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Guidelines for Listening

Listening

by Sharon Ely Pearson

A key to the health and success of any group – large or small – is that all participants understand the importance of being open and willing to listen to others, even if their viewpoint is different than your own. A good practice before the beginning of any group committed to meet and study together are to form some group norms – practices in which all hold one accountable for.

Grounded in God: Listening Hearts Discernment for Group Deliberations by Suzanne G. Farnham, Stephanie A. Hull, and R. Taylor McLean (1996, Morehouse Publishing), offer these:

Guidelines for Listening

  1. Take time to become settled in God’s presence.
  2. Listen to others with your entire self (senses, feelings, intuition, and rational faculties).
  3. Speak for yourself only, expressing your own thoughts and feelings, referring to your own experience. Avoid being hypothetical.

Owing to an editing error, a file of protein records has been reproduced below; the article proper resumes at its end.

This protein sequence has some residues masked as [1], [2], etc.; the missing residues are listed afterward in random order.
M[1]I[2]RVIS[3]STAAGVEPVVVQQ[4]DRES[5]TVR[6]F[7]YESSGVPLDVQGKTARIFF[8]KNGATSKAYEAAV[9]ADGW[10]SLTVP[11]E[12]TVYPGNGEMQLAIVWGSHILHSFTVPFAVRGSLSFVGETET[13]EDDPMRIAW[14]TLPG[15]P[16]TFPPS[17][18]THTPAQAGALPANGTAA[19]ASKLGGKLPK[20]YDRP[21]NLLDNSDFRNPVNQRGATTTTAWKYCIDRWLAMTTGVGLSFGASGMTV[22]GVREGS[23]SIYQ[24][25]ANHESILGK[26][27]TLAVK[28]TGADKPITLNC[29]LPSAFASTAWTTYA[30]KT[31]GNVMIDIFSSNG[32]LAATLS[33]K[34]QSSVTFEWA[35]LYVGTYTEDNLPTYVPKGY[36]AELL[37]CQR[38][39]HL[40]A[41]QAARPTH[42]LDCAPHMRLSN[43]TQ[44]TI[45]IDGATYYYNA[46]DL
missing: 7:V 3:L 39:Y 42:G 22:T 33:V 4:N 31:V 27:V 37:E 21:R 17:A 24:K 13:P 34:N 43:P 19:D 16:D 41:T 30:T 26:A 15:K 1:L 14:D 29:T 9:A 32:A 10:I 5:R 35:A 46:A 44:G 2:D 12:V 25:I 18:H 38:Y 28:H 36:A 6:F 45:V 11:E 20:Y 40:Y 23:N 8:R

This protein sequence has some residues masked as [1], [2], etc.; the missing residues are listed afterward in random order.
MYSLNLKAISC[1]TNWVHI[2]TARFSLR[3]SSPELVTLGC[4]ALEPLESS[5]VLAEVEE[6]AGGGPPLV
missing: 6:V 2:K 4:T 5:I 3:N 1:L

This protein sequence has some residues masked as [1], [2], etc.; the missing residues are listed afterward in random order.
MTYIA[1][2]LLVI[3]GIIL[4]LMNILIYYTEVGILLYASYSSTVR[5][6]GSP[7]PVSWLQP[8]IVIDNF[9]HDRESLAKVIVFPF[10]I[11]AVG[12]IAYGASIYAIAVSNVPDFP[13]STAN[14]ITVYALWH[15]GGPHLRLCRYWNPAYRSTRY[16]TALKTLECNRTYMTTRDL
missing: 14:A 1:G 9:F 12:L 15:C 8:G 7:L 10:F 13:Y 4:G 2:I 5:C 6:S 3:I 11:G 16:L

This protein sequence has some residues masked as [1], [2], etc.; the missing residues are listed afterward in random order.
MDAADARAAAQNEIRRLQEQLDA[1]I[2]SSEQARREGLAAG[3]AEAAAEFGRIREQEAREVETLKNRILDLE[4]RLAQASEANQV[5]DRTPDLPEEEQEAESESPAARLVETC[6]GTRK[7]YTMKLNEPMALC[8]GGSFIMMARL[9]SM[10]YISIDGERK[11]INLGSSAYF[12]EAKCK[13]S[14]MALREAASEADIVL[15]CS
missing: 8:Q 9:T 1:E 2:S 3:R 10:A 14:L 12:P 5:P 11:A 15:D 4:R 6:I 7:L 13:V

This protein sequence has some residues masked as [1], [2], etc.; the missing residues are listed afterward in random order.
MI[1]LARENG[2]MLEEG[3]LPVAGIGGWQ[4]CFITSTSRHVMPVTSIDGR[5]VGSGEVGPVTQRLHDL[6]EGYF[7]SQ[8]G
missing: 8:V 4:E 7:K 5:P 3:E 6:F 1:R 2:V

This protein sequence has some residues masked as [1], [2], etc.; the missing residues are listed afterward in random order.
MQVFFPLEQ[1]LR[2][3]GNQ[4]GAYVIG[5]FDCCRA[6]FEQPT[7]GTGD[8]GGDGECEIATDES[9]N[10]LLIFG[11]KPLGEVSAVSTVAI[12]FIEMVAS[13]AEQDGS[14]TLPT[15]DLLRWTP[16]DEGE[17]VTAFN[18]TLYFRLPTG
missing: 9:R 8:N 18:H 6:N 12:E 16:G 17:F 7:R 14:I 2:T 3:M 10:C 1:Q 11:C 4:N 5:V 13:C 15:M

4. Do not challenge what others say.
  5. Do not interrupt.
  6. Do not formulate what you want to say while someone else is speaking.
  7. Pause between speakers to absorb what has been said.
  8. Listen to the group as a whole, to those who have not spoken verbally as well as to those who have; generally, if you have already spoken, leave space for anyone who may want to speak a first time before speaking a second time.

What practices do you encourage learning groups to follow?

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